Hands down: lightest first.
Here's the ombré dip-dyed fabric sewn into a ring sling:
- Dye appropriate for your fabric type. I prefer Jacquard dyes. I used Jacquard iDye in the following proportions to achieve the end color*:
- 2 parts 418 Turquoise
- 2 parts 419 Royal Blue
- 1 parts 421 Kelly Green
- Non-iodized salt (if needed)
- Dye fixative
- Mason jar with lid (for mixing dye)
- Large pot or bucket
- Stovetop, camp stove, or bucket heater (optional, but keeping the fabric close to a simmer helps the dye absorb better)
- Old clothes
Step 1: Prepare the dye concentrate
- Add the dye powder/liquid into a Mason jar and fill with water. I used approx. 1 cup (250 ml) of water per package of iDye, resulting in a full quart/liter of dye concentrate for 5 packages of iDye. (Note: I ombre dyed a total of 18 yards of 56" wide linen with this concentrate and still had some left over. If I had dyed the colors successively in the same bucket, rather than in separate buckets, I would have had at least half a jar of concentrate left.)
- Fasten the lid tightly and shake well. Even a few drops of this concentrate will stain your fingers a deep hue!
Step 2: Moisten fabric
If your dye calls for it, moisten your fabric before putting into the dye bath. If you want to leave the top undyed, then do NOT wet the fabric.
Step 3: Prepare the dyeing area
You will need some way to hang your fabric and move it progressively upward. I suspended my fabric with a sturdy hanger. I was dyeing a double length for ring slings, so I simply folded the fabric twice lengthwise to fit on the hanger, then put the hanger in the middle. If you're only dyeing one length/garment, you'll need to attach it to your hanger with safety pins.
Next, I attached two ropes to a tree branch and moved my fabric up in 6" intervals. (I used two ropes to more easily jump back and forth between lengths, but you could make do with one rope.) I tied single knots in the rope and slipped the hanger hook through. The rope held 5 1/2 yards of wet fabric with no slipping.
Step 4: Prepare the lightest dye bath
Fill your pot/bucket with boiling water. Start by adding a tiny amount of dye for the lightest hue, around 1/4 tsp or less per 4 gallons of water.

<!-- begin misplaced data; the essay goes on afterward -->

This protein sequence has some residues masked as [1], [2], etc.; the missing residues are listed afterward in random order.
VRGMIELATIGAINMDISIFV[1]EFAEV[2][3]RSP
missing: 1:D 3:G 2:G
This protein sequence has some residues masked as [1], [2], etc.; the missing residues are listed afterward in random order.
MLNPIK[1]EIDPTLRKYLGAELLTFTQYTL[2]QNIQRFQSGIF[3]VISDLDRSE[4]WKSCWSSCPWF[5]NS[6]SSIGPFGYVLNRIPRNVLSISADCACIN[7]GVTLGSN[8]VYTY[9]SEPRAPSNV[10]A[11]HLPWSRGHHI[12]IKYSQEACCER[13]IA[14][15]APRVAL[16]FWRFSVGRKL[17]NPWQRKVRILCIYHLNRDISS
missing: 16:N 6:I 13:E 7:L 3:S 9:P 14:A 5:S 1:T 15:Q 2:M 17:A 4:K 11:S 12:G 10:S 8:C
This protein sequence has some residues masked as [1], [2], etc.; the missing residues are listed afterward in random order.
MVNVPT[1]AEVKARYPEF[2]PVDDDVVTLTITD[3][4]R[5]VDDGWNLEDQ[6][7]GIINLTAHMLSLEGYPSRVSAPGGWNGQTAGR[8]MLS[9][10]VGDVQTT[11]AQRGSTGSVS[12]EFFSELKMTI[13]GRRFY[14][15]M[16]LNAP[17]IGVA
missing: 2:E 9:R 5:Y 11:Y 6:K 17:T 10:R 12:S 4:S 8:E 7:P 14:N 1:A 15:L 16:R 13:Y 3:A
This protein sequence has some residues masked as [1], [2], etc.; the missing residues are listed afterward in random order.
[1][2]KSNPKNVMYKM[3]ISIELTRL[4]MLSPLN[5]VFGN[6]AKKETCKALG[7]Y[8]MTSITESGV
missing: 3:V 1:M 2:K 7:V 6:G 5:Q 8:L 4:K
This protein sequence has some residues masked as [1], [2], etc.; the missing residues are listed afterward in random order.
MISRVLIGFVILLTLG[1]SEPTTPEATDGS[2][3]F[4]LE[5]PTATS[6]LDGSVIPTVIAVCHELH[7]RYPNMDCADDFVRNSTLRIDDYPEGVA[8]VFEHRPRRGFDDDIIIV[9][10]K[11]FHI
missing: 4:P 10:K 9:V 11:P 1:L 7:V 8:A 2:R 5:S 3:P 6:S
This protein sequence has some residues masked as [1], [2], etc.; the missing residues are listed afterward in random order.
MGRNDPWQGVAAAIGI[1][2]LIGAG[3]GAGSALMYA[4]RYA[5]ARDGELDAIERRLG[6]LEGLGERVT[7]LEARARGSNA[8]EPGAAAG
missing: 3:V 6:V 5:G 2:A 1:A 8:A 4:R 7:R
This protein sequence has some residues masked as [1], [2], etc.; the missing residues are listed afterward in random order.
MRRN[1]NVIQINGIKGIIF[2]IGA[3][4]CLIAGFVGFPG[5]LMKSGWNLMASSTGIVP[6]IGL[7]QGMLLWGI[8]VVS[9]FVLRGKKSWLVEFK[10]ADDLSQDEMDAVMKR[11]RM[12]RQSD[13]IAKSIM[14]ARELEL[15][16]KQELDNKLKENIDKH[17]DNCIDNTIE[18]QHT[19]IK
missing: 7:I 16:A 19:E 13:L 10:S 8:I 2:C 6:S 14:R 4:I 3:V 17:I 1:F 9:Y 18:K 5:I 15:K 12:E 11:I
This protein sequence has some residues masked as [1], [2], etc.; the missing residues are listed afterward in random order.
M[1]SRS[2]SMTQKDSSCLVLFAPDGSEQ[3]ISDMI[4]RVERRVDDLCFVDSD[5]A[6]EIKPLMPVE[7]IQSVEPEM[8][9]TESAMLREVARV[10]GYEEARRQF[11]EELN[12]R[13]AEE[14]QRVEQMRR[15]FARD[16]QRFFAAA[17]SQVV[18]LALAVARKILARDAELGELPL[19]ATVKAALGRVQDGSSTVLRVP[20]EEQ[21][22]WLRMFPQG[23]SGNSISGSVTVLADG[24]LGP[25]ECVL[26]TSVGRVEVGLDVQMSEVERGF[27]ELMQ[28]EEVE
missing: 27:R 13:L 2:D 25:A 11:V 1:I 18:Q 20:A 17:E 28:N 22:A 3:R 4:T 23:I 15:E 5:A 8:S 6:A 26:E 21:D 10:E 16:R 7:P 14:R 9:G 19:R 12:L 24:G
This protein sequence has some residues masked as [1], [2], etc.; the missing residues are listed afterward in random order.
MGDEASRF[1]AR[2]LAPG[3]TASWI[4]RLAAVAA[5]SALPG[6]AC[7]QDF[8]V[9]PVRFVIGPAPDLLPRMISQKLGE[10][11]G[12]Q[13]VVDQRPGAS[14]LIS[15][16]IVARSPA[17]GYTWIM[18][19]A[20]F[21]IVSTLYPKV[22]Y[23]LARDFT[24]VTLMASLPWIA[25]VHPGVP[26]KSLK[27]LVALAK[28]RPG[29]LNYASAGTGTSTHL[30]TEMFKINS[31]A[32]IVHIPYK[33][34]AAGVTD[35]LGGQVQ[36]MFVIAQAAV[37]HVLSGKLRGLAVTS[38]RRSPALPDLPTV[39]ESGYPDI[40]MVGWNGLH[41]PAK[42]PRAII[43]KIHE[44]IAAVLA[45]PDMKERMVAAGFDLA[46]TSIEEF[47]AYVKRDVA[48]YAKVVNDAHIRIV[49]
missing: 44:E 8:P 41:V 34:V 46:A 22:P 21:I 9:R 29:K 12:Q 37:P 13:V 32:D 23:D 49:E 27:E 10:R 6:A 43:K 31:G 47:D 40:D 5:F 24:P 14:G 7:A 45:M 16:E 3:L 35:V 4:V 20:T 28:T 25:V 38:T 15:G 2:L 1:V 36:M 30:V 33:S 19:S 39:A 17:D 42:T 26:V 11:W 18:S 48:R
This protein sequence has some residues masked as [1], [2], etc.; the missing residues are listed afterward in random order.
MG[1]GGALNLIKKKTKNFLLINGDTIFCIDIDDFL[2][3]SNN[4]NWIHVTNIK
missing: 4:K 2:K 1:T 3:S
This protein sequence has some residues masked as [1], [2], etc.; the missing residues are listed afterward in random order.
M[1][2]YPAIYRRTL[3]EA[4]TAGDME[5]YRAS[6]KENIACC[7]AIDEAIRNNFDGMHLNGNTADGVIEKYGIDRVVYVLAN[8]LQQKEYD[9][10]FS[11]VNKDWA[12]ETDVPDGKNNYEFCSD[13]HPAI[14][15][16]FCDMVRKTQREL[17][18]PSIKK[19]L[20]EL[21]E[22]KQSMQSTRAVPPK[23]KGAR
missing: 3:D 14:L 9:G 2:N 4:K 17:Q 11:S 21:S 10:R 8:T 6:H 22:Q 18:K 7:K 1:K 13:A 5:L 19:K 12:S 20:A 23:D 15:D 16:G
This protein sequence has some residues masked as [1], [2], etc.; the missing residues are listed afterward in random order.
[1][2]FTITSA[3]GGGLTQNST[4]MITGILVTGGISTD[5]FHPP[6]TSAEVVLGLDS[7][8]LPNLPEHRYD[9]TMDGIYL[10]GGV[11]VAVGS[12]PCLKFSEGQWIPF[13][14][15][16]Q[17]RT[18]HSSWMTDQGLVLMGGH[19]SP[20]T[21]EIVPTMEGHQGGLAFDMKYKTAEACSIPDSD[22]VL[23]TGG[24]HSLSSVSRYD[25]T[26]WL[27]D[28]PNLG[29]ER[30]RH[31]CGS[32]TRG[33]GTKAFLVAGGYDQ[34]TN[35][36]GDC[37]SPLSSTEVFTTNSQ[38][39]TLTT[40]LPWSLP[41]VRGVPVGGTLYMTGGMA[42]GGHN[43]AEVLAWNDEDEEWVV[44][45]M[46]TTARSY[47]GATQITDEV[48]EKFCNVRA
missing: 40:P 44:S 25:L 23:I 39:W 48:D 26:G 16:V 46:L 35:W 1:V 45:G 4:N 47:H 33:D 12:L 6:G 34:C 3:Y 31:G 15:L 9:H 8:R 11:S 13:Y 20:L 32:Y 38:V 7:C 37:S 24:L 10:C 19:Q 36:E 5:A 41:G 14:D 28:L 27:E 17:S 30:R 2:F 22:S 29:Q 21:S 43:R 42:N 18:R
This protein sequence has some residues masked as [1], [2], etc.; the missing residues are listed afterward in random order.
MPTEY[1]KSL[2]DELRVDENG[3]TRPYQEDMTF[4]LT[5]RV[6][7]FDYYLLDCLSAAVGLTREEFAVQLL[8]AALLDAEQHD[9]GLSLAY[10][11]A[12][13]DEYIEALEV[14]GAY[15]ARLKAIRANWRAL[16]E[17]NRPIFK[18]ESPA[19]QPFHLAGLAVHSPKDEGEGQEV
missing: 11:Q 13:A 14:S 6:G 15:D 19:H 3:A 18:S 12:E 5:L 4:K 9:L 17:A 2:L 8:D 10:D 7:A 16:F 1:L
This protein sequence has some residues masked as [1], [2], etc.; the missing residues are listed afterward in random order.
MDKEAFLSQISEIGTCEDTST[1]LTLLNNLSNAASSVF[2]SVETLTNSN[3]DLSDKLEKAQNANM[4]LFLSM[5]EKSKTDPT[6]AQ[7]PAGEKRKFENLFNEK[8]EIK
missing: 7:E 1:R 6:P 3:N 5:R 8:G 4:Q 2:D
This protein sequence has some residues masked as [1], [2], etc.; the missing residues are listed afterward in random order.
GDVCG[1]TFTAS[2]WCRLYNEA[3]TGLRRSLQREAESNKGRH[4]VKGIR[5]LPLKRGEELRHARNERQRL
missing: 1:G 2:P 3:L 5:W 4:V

I used a bucket heater to keep the water hot. You could also use your stovetop or campstove.
Step 5: Add fabric
Add entire length of fabric to the dye bath and agitate constantly. (If you're keeping the top undyed, suspend the undyed end above the dye bath.) I kept my fabric folded over the hanger, but you might find it easier to take it off for this first step. Aim to keep the fabric in the dye bath for at least 10-15 minutes to ensure an even tone, so don't add too much dye concentrate at first! You can always add more if needed.
Tip for adding additional dye concentrate to a dye bath: Remove the fabric before mixing in additional dye concentrate. The last thing you want to do is to pour dye concentrate right onto the fabric; you'll end up with a dark spot!
Step 6: Elevate and add more dye
When the fabric has reached the desired shade, elevate one end 6" above the dye bath. (You may choose smaller or larger intervals depending on the length of the fabric/garment you're dyeing). Add a tiny bit more dye concentrate (start with 1/8-1/4 tsp) and gently agitate the fabric.
My tip: Every time I moved to a deeper hue, I elevated the fabric 12", carefully stirred in the dye solution, then lowered it back 6". This ensured a more even gradation between hues. I would also ladle the deeper dye bath up a few inches on the suspended fabric to help soften the hue changes.
Here's a picture showing successive dye baths, starting with the 3rd color change and ending with the last one (I did about 9 color changes in total).
Every 5-10 minutes, lift the fabric up another 6" and add more dye concentrate. Continue to gently stir the fabric to ensure an even hue. As you reach the deeper shades, you'll add progressively larger amounts of dye concentrate and let the fabric sit for longer intervals. Your deepest hue should sit in the dye bath for around 30 minutes.
Once the last part of the fabric has reached the desired hue, remove the fabric out of the dye bath. Always rinse from top (lightest) to bottom. If you're outdoors, simply elevate the fabric and rinse in place with a hose until the water runs clear. Remember, the fabric will be lighter once it's been rinsed, washed, and dried.
Machine wash the dyed fabric with dye fixative.
The lines between hue changes disappeared after rinsing & machine washing. I was very pleased with the end result!